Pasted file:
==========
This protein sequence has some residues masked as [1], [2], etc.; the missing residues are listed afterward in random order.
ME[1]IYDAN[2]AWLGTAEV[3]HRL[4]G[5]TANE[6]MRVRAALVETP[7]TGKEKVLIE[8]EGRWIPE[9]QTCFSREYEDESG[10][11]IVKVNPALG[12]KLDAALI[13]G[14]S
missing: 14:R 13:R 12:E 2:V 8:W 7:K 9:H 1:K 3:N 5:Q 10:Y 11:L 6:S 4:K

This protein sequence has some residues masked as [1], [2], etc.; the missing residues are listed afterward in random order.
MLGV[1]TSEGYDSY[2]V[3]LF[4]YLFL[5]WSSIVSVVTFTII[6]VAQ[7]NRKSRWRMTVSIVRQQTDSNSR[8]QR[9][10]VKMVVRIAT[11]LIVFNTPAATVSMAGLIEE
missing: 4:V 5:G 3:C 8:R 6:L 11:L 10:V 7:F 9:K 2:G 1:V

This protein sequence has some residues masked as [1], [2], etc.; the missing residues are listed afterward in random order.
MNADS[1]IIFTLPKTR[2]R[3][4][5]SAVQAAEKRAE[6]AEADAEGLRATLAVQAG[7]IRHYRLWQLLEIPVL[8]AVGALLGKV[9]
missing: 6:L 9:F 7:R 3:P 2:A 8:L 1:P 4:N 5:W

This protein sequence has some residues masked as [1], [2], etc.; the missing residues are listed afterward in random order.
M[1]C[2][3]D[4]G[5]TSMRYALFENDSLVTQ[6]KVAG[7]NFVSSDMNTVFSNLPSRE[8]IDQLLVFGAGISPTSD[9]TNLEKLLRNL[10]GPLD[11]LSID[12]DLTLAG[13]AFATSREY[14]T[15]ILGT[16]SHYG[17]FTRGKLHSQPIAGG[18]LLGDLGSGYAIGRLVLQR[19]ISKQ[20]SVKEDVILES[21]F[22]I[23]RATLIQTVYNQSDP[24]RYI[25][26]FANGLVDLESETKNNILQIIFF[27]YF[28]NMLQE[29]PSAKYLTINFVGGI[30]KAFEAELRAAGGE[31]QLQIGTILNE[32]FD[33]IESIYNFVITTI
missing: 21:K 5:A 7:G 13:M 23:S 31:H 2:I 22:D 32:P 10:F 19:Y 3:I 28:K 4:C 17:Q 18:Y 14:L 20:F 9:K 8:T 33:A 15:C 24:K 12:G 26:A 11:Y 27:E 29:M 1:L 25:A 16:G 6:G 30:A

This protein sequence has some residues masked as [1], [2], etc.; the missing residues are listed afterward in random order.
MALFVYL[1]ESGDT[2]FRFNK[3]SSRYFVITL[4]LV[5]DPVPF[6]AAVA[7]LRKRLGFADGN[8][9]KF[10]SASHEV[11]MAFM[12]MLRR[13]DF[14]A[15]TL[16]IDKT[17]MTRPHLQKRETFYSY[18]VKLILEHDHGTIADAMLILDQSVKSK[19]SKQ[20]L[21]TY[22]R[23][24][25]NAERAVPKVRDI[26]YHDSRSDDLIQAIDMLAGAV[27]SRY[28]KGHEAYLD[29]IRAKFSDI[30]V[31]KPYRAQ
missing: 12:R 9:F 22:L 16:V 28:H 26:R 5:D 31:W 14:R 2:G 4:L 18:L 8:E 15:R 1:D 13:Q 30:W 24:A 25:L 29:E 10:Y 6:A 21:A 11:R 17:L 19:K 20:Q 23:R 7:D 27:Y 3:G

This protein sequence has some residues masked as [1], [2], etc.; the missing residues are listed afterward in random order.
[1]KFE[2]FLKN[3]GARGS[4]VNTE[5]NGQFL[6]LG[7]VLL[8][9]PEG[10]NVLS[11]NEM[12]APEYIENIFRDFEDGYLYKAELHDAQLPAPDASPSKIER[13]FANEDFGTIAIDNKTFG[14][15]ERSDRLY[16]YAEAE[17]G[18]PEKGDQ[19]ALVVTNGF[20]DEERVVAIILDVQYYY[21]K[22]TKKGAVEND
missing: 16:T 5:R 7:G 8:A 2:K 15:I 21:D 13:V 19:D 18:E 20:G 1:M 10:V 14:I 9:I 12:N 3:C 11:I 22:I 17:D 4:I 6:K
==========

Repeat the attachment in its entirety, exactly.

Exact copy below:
This protein sequence has some residues masked as [1], [2], etc.; the missing residues are listed afterward in random order.
ME[1]IYDAN[2]AWLGTAEV[3]HRL[4]G[5]TANE[6]MRVRAALVETP[7]TGKEKVLIE[8]EGRWIPE[9]QTCFSREYEDESG[10][11]IVKVNPALG[12]KLDAALI[13]G[14]S
missing: 14:R 13:R 12:E 2:V 8:W 7:K 9:H 1:K 3:N 5:Q 10:Y 11:L 6:S 4:K

This protein sequence has some residues masked as [1], [2], etc.; the missing residues are listed afterward in random order.
MLGV[1]TSEGYDSY[2]V[3]LF[4]YLFL[5]WSSIVSVVTFTII[6]VAQ[7]NRKSRWRMTVSIVRQQTDSNSR[8]QR[9][10]VKMVVRIAT[11]LIVFNTPAATVSMAGLIEE
missing: 4:V 5:G 3:C 8:R 6:L 11:L 10:V 7:F 9:K 2:G 1:V

This protein sequence has some residues masked as [1], [2], etc.; the missing residues are listed afterward in random order.
MNADS[1]IIFTLPKTR[2]R[3][4][5]SAVQAAEKRAE[6]AEADAEGLRATLAVQAG[7]IRHYRLWQLLEIPVL[8]AVGALLGKV[9]
missing: 6:L 9:F 7:R 3:P 2:A 8:L 1:P 4:N 5:W

This protein sequence has some residues masked as [1], [2], etc.; the missing residues are listed afterward in random order.
M[1]C[2][3]D[4]G[5]TSMRYALFENDSLVTQ[6]KVAG[7]NFVSSDMNTVFSNLPSRE[8]IDQLLVFGAGISPTSD[9]TNLEKLLRNL[10]GPLD[11]LSID[12]DLTLAG[13]AFATSREY[14]T[15]ILGT[16]SHYG[17]FTRGKLHSQPIAGG[18]LLGDLGSGYAIGRLVLQR[19]ISKQ[20]SVKEDVILES[21]F[22]I[23]RATLIQTVYNQSDP[24]RYI[25][26]FANGLVDLESETKNNILQIIFF[27]YF[28]NMLQE[29]PSAKYLTINFVGGI[30]KAFEAELRAAGGE[31]QLQIGTILNE[32]FD[33]IESIYNFVITTI
missing: 21:K 5:A 7:G 13:M 23:S 31:H 2:I 22:D 32:P 10:F 19:Y 3:I 28:K 4:C 17:Q 18:Y 14:L 20:F 9:K 8:T 33:A 15:C 24:K 12:G 26:A 11:Y 27:E 29:M 1:L 25:A 16:G 6:G 30:A

This protein sequence has some residues masked as [1], [2], etc.; the missing residues are listed afterward in random order.
MALFVYL[1]ESGDT[2]FRFNK[3]SSRYFVITL[4]LV[5]DPVPF[6]AAVA[7]LRKRLGFADGN[8][9]KF[10]SASHEV[11]MAFM[12]MLRR[13]DF[14]A[15]TL[16]IDKT[17]MTRPHLQKRETFYSY[18]VKLILEHDHGTIADAMLILDQSVKSK[19]SKQ[20]L[21]TY[22]R[23][24][25]NAERAVPKVRDI[26]YHDSRSDDLIQAIDMLAGAV[27]SRY[28]KGHEAYLD[29]IRAKFSDI[30]V[31]KPYRAQ
missing: 12:R 9:F 22:L 16:V 28:H 26:R 5:D 31:W 14:R 2:G 4:L 18:L 8:E 15:R 1:D 13:Q 30:W 24:A 25:L 29:E 10:Y 6:A 21:A 11:R 17:L 19:K 20:Q 23:R 7:D 27:Y 3:G

This protein sequence has some residues masked as [1], [2], etc.; the missing residues are listed afterward in random order.
[1]KFE[2]FLKN[3]GARGS[4]VNTE[5]NGQFL[6]LG[7]VLL[8][9]PEG[10]NVLS[11]NEM[12]APEYIENIFRDFEDGYLYKAELHDAQLPAPDASPSKIER[13]FANEDFGTIAIDNKTFG[14][15]ERSDRLY[16]YAEAE[17]G[18]PEKGDQ[19]ALVVTNGF[20]DEERVVAIILDVQYYY[21]K[22]TKKGAVEND
missing: 16:T 5:R 7:G 8:A 2:K 15:I 21:D 13:V 19:D 18:E 20:G 1:M 10:V 14:I 9:I 12:N 3:C 11:I 22:I 17:D 4:I 6:K